Trying to maintain constant FPS in this game is an impossible challenge regardless of your hardware. I’m specifically talking about the PC version here but I imagine the performance on consoles isn’t exactly stellar either.
As long as you’re okay with turning down some of the graphical settings, the game should run more or less smoothly while you’re wandering around the open world. Once you step foot inside a settlement, though, expect your frames to drop like a rock.
Sadly, we’ve seen more than a few examples of poorly optimized games as of late, including the likes of Warhammer 3, Horizon Forbidden West and even Elden Ring to some extent. I suppose it shouldn’t be too surprising that Elex 2 also launched in a poor state, but that doesn’t mean we can just overlook its problems.
In addition to certain areas of the game being almost unplayable, Elex 2 also has a tendency to crash quite a bit, especially during combat. Granted, the situation has improved somewhat thanks to the day one patch but there’s still a lot of work to be done.
Between the poor performance, nausea-inducing camera and lack of an FOV slider, it’s very hard to play Elex 2 for more than an hour at a time without becoming enraged.
As far as the combat and animations are concerned, they’re pretty much what you would expect from a PB game. Combat has always been the studio’s Achilles heel and that continues to be the case with Elex 2. There have been some slight improvements since the last game but a lot of things still feel janky and sluggish.
When THQ Nordic acquired Piranha Bytes back in 2019 I was expecting them to send some folks from other subsidiaries like Gunfire Games to help with the development of Elex 2. And future PB games. Imagine a Piranha Bytes game with the fluid and action-packed combat of Darksiders. Sounds pretty good, right? Well, that’s probably not going to happen anytime soon. I don’t know much about the inner workings of game publishers but I guess sending devs from one studio to another is probably more complicated than it sounds.
Magalan is a world unlike any other. It takes a lot of work to combine fantasy, sci-fi and post-apocalyptic themes in a way that doesn’t result in an incomprehensive mess. Fighting aliens and mutants with poisonous warhammers and laser rifles while your companion shoots fireballs at mechs and drug-fueled cowboys is quite an experience. Sure, you will invertedly get some inconsistencies when you combine all these different elements. But, for the most part, this bizarre setting works.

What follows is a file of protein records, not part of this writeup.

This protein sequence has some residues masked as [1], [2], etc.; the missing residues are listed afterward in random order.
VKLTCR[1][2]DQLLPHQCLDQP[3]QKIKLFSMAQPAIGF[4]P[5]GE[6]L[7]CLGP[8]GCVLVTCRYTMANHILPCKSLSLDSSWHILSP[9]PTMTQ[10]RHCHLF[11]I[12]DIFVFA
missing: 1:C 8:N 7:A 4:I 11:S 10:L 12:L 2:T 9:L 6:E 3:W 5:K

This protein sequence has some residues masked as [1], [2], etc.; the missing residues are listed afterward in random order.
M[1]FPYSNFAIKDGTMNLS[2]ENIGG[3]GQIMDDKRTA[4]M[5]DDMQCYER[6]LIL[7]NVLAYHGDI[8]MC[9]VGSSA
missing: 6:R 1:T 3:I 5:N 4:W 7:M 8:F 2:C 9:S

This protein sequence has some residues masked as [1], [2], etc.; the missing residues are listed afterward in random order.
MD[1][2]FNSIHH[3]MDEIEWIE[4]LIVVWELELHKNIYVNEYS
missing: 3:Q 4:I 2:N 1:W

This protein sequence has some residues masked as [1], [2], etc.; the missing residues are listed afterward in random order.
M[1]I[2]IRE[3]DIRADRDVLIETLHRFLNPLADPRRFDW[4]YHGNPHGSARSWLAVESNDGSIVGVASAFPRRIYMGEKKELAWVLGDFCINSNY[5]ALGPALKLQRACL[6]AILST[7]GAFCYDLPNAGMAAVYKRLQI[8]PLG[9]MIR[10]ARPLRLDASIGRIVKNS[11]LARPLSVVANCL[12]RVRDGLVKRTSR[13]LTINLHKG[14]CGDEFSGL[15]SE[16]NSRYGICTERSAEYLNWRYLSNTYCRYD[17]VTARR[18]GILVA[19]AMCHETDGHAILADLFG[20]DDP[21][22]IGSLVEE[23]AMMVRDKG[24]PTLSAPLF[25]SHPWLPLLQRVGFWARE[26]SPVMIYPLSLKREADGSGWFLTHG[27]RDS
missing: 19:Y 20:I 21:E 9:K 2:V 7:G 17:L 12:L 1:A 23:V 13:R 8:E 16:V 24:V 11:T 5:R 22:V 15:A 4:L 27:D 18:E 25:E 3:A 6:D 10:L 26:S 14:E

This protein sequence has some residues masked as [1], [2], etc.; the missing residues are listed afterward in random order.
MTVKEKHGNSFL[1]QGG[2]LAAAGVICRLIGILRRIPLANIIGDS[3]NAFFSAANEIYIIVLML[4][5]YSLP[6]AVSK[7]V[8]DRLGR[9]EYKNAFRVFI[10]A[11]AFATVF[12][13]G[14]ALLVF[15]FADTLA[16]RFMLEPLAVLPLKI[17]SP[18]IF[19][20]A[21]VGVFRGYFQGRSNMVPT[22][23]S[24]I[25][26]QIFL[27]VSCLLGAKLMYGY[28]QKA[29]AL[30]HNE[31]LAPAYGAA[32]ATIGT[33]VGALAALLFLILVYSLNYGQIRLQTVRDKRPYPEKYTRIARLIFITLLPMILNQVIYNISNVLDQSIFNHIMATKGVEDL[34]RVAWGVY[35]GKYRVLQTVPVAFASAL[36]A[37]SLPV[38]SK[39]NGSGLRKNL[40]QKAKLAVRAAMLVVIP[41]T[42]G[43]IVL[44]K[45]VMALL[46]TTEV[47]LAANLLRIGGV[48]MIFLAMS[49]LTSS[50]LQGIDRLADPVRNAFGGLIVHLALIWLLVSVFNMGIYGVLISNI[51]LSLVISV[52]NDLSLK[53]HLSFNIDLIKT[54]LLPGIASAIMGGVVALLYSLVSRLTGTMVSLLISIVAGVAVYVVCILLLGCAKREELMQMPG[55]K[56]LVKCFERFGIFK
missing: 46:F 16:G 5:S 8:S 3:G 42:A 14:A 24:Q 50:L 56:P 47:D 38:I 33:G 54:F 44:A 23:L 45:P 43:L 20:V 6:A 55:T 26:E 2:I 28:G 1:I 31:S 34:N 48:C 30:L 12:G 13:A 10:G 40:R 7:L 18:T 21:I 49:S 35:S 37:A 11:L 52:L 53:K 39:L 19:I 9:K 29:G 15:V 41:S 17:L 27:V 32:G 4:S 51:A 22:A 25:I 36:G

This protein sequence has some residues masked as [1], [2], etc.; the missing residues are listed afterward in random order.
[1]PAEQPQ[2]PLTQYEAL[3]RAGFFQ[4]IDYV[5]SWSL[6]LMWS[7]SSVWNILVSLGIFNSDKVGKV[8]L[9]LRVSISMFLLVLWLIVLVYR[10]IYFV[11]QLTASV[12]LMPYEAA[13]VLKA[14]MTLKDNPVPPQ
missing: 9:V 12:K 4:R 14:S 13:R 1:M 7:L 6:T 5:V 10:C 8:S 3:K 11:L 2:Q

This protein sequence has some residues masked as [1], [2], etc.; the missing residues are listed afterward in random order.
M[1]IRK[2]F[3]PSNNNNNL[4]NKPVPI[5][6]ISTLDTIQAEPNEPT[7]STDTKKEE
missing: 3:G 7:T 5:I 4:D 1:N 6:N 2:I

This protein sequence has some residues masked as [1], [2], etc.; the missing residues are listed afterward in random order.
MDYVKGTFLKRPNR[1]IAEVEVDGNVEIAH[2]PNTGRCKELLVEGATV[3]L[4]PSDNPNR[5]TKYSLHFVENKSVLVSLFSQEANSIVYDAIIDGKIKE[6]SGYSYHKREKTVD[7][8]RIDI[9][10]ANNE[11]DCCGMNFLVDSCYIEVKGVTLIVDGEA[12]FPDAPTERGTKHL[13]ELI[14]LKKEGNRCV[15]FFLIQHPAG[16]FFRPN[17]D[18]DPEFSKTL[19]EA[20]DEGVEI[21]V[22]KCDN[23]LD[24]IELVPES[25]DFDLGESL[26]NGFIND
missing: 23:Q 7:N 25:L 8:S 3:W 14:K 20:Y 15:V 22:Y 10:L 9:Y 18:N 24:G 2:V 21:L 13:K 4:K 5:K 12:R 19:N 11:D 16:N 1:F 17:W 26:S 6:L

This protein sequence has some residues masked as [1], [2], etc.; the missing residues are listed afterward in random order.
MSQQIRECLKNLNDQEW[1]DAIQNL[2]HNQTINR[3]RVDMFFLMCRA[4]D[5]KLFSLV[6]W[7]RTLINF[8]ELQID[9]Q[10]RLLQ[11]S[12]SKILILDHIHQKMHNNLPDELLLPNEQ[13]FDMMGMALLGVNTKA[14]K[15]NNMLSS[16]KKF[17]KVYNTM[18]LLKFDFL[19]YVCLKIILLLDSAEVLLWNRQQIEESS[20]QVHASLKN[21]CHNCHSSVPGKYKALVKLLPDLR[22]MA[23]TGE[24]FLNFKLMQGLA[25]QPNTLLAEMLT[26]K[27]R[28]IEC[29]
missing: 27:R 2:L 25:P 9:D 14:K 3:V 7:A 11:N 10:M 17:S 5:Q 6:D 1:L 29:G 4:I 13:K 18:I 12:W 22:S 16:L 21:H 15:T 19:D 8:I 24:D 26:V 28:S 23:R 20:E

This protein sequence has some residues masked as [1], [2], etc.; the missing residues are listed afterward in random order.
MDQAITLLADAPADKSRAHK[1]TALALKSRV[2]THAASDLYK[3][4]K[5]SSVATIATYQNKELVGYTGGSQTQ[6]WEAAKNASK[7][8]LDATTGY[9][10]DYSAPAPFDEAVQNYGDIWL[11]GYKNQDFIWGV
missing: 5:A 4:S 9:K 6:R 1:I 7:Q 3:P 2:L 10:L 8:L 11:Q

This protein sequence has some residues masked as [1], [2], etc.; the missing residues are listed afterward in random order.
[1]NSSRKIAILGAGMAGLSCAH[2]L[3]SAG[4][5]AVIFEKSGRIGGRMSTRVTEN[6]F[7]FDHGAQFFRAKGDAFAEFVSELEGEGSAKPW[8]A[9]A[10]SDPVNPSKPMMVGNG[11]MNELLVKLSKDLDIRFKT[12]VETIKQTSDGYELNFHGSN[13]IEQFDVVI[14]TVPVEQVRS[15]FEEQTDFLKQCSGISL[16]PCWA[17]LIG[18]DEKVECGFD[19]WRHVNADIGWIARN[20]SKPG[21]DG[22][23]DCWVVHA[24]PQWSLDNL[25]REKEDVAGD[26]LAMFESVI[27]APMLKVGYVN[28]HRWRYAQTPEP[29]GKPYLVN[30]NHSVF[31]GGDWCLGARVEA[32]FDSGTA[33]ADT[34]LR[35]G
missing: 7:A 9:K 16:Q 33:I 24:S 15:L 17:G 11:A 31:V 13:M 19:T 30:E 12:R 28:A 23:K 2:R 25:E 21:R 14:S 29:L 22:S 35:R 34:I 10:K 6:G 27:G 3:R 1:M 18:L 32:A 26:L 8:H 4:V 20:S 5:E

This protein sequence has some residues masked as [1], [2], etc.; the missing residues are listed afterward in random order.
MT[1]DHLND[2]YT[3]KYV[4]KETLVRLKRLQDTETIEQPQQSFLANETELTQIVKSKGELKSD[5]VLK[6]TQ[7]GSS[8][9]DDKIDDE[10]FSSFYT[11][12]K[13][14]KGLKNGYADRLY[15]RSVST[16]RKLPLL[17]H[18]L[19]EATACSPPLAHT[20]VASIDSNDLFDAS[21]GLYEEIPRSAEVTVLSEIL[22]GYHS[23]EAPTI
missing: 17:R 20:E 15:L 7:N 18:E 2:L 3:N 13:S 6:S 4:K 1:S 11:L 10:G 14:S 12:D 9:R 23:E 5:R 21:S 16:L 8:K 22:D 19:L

Equal parts wonderful and infuriating, Elex 2 is a game that follows Piranha Bytes’ unique formula to the letter. Say what you want about Piranha Bytes but the studio always manages to impress its fans with unpolished and janky games that somehow still deliver a memorable experience.
In spite of all the criticism it has received over the years, the studio once again sticks to its guns and makes another game that is unapologetically Piranha Bytes. You have to respect that level of commitment. Elex 2 isn’t for everyone and the developers know that. As always, their goal is to make something their fans will enjoy and that’s exactly what we’re getting here.
I won’t lie. If you’re new to PB games you’ll probably have a hard time understanding what all the fuss is about. Elex 2 doesn’t make a good first impression and feels almost intentionally hostile to new players. Expect to die repeatedly during the first few hours while constantly questioning some of the weird design decisions made by the developers. If you manage to get past those initial hurdles, though, you’ll find a very ambitious game that greatly rewards patience and perseverance.
Elex 2 is spectacular at its best and abysmal at its worst. We rarely get games that are so specifically tailored towards a certain audience. If you’re part of that audience, you’re going to have a field day with this one; either now or after PB rolls out some much-needed optimization patches and hotfixes.
If you’re new to the studio’s work, on the other hand, I can only give Elex 2 a soft recommendation. I enjoyed my time with Elex 2 so far and will continue playing it but the game is definitely not for everyone. Nor does it try to be.